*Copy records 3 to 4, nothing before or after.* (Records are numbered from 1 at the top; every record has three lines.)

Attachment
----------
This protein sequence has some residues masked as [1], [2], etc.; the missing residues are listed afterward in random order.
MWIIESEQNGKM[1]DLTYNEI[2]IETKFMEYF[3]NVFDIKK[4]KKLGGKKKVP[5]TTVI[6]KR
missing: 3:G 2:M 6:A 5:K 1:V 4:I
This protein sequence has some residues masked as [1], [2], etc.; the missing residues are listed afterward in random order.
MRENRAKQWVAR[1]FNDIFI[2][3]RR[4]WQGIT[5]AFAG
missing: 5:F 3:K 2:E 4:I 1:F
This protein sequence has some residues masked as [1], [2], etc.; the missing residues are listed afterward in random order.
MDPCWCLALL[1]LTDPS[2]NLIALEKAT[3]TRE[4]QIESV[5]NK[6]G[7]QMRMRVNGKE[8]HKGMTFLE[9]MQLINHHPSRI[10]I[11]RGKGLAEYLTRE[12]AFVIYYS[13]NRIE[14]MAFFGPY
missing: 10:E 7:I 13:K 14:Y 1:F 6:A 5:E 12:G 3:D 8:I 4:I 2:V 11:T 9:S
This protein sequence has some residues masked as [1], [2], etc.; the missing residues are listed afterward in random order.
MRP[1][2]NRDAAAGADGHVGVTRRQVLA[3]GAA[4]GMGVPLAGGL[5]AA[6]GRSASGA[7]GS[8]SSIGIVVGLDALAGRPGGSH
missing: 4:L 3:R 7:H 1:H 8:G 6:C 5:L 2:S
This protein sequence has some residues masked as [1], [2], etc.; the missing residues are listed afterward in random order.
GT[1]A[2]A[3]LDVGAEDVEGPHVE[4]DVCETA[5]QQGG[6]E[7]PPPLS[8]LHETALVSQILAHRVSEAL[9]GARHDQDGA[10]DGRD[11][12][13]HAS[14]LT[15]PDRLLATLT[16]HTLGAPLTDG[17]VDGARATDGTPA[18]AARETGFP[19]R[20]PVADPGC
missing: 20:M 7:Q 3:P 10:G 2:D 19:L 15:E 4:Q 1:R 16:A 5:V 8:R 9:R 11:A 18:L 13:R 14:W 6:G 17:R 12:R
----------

This protein sequence has some residues masked as [1], [2], etc.; the missing residues are listed afterward in random order.
MDPCWCLALL[1]LTDPS[2]NLIALEKAT[3]TRE[4]QIESV[5]NK[6]G[7]QMRMRVNGKE[8]HKGMTFLE[9]MQLINHHPSRI[10]I[11]RGKGLAEYLTRE[12]AFVIYYS[13]NRIE[14]MAFFGPY
missing: 10:E 7:I 13:K 14:Y 1:F 6:A 5:E 12:G 3:D 8:I 4:I 2:V 11:T 9:S
This protein sequence has some residues masked as [1], [2], etc.; the missing residues are listed afterward in random order.
MRP[1][2]NRDAAAGADGHVGVTRRQVLA[3]GAA[4]GMGVPLAGGL[5]AA[6]GRSASGA[7]GS[8]SSIGIVVGLDALAGRPGGSH
missing: 4:L 3:R 7:H 1:H 8:G 6:C 5:L 2:S